While Not in Other News

For the last six and a half weeks, my 81 year old mom has been undergoing radiation treatments for tongue cancer, cause undetermined. She finishes on Friday a “tour of duty” of 33 treatments. Her mouth is raw; her throat is swollen; she is weary. The doctors told her she would need a feeding tube to make it through the therapy. She said “no tube.” Her friends at her senior independent apartment complex, the generous cook in the kitchen of that complex, the kindness of an assortment of drivers, amazing doctors, nurses and technicians at our local hospital, and her desire to keep on doing what she does every day–eating with 102-year-old Lenora and her other friends in the dining room and watching her soap operas–has kept her going. She has grit. Now, with one treatment to go, she has lost 6 pounds instead of the 25-30 the doctors predicted. No feeding tube.

Many headlines have splashed across the news waves this week. I celebrate in this poem news that does not make the Times but that does make a difference. My mom said today what I think is true about life in the midst of so many troubling headlines: “Things happen to us. We are human. We just do the best we can.”

“Egyptian Air Plane Crashed into the Mediterranean”
the week the doctor phoned to break the news:
“Biopsy Is Positive for Cancer”
A life sentence, headliner understated,
one of many.

Eighty percent survival rate;
Eighty-one year-old woman with an
eighty two year life expectancy.
so the doctor said.

Stubborn senior citizen
expectant of everyday life until death
is escorted on the arm of a shiny blue walker
into iron man battle.

Thirty-three excursions down Radiation Way;
Thirty-three high dose zaps to the tongue;
Thirty-three days of taste wasting away.
“Pulse Nightclub Massacre: 49 Dead”
“Zika Arrives in the U.S.”
“Alton Sterling Shooting Sparks Protest”
“Five Dallas Police Officers Fatally Shot”
“Summer Olympics Begin with
Uplifting Spectacle in Gritty Rio”
and Tina in the kitchen
down at the Cypress Gardens
apartments for senior adults
stirs up milkshakes three times a day
even though they are not on the menu
or in her job description
so mom, boosted up, loses six pounds
instead of the 30 they all said she would
with no feeding tube against all life expectancies.

Fortified by 102-year-old Lenora,
91-year-old Doris,
91-and-a-half-year-old Ruth,
and 70-year-old Mary and her 2001 Buick LeSabre
with the extra-capacity trunk,
determined octogenarian perseveres
while doctors and nurses cheer, amazed.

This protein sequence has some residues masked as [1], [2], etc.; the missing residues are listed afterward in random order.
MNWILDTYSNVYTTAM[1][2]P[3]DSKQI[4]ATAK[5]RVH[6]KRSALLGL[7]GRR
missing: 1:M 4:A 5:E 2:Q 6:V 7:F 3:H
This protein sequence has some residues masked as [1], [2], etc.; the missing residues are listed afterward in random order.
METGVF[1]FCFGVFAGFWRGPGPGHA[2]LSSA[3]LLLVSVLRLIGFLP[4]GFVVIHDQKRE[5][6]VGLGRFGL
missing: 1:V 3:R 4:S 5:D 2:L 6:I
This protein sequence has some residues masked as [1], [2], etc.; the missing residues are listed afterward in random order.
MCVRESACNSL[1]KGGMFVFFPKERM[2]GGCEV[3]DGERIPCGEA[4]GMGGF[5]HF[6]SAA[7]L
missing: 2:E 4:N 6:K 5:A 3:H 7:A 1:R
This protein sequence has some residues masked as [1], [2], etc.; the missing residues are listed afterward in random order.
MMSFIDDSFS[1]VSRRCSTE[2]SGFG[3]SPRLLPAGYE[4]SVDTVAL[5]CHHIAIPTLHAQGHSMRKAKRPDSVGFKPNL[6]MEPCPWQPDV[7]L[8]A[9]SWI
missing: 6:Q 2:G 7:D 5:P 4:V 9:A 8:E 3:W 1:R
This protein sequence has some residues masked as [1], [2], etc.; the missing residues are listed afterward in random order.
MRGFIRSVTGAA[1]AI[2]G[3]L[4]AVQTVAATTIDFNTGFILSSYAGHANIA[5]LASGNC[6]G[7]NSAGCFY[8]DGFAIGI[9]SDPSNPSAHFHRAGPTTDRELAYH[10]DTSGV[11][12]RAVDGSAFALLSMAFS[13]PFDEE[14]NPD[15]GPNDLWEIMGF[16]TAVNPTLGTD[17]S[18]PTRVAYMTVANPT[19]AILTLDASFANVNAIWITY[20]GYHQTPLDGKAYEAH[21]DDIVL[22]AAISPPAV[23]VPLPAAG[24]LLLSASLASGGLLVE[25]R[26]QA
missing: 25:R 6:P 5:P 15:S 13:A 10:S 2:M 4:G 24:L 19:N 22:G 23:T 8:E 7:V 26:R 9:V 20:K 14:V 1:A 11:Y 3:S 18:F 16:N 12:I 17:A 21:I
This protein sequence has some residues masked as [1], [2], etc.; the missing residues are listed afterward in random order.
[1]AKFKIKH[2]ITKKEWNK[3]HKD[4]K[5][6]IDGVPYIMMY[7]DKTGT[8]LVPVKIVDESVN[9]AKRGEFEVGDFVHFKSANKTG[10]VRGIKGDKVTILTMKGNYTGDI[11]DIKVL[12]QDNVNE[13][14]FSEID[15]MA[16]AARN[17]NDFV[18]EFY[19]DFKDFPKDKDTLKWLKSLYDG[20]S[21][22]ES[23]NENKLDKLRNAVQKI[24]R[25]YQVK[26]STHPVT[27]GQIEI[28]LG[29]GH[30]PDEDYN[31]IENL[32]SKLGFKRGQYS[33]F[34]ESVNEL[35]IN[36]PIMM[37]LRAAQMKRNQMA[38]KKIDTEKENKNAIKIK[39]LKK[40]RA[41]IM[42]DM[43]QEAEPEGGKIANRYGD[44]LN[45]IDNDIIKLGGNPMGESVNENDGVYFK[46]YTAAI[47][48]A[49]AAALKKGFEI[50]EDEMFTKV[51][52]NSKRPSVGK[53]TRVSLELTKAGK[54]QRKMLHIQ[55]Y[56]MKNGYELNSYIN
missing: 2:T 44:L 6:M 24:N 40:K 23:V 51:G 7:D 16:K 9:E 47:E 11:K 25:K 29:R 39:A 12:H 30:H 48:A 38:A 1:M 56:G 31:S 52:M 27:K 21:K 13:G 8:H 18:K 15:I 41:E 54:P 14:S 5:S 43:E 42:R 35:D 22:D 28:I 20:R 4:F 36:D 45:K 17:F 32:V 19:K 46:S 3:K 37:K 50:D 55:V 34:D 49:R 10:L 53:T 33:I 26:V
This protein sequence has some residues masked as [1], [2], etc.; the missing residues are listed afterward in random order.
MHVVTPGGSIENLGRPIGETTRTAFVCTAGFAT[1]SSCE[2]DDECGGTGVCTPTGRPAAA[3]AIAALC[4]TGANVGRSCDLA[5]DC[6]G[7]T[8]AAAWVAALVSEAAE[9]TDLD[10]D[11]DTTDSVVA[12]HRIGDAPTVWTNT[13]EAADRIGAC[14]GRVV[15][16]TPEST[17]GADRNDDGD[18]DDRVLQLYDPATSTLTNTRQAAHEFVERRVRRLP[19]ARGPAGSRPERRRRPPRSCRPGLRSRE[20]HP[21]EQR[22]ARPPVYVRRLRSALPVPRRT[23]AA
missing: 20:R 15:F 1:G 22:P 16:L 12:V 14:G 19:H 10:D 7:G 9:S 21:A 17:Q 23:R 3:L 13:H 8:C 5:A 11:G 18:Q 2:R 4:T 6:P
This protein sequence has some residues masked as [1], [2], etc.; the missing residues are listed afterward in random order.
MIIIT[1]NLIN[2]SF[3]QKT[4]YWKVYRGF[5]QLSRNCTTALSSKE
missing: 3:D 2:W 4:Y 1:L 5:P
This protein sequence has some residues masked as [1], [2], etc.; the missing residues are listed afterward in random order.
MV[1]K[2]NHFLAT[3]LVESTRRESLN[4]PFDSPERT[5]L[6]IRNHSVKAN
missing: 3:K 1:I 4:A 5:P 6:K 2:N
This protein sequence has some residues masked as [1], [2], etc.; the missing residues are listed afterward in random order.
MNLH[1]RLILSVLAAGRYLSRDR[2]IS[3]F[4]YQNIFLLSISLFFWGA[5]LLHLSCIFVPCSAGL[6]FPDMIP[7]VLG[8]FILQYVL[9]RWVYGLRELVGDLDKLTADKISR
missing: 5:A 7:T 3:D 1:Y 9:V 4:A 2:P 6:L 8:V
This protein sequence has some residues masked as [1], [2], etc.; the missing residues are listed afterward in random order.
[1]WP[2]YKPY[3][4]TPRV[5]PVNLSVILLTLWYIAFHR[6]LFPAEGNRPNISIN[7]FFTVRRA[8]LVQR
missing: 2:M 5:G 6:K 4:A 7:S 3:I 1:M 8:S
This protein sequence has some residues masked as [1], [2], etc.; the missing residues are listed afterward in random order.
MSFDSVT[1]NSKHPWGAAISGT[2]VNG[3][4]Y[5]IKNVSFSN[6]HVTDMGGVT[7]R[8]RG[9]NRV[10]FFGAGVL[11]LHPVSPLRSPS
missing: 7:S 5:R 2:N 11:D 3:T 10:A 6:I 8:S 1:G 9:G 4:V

“Hillary Broke the Glass Ceiling” last week;
while not in other news
mom shattered expectations, gained 1.8 pounds,
four more tours to go:
“I’m with her.”

Nature Photo Challenge

A friend invited me to participate this week in the #NaturePhotoChallenge. For seven days, I posted nature photos on Facebook. This was a fun challenge. Here is my week’s worth of nature photos (I posted two squirrel pictures on the same day):

Winter Drama II
Mapping Winter
Winter Sunlight 2
Winter Sunlight
Winter Journeys
Winter Journeys
Winter Untitled
Winter Dreams
Winter Hope
Winter Hopes
Ice Faces
Winter Ice Faces
Squirrel 2
Winter Squirrel
Squirrel
Winter Squirrel II

‘Twas the Night

Silent night,
(pause)
holy night.
Stars whisper:
the earth is pregnant.

All is calm,
(pause)
all is bright.
Beneath indigo skies,
scurrying insects
quiet restless feet;
lowing cattle
lift ruminating heads;
blue-black night birds, wide-eyed,
scan the darkness.
Listen:
The earth is pregnant.

Silent night
(pause)
holy night.
We stop
wait
breathe
wonder
confess, perhaps.
Then–
a filling moon
overflows.
We sing.

 

 

 

 

Maundy Thursday: Reflections

Mabry Mill Upside Down
“Mabry Mill Upside Down,” by S.G. Hunter

Bread.
Sourdough.
Pumpernickel.
Rye.
Old standbys—wheat and white.
Bread.
The stuff of life.
We break it, eat it, think almost nothing of it.
Golden-crusted loaves seasoned by the smell of the earth
Passed from me to you to the stranger.
We cannot live without it—
The bread or the sharing.
Grace.

Green grapes
“Green Grapes,” by S.G. Hunter

Wine.
Poetry bottled and decanted.
Kiss of sweet grace on thirsty lips.
Wine.
Remembrance seasoned by the taste of the earth.
Spilled out between us,
For us,
You and me and the stranger.
We cannot live without it—
The sip of mystery or the sharing.
Grace.

Passerby
“Passerby” by S.G. Hunter

Water.
Trickling.
Surging.
Moaning.
Water.
We bathe in it, fear it, plunge its murky depths.
Washing over weary feet,
Soaking chafed hands.
We cannot live without it—
The brooding Spirit,
Sea-lapped promises on sun-singed shores.
Grace.

Bread. Wine. Water.
The earth.
Broken.
Poured out.
Stirred up
In us.
Remembering that does not forget
Hungry, wilderness people
In neighborhoods, towns, cities.
Bread. Wine. Water.
Our hands
Baking, pouring, washing.
Gifts of God for the people of God.
Grace.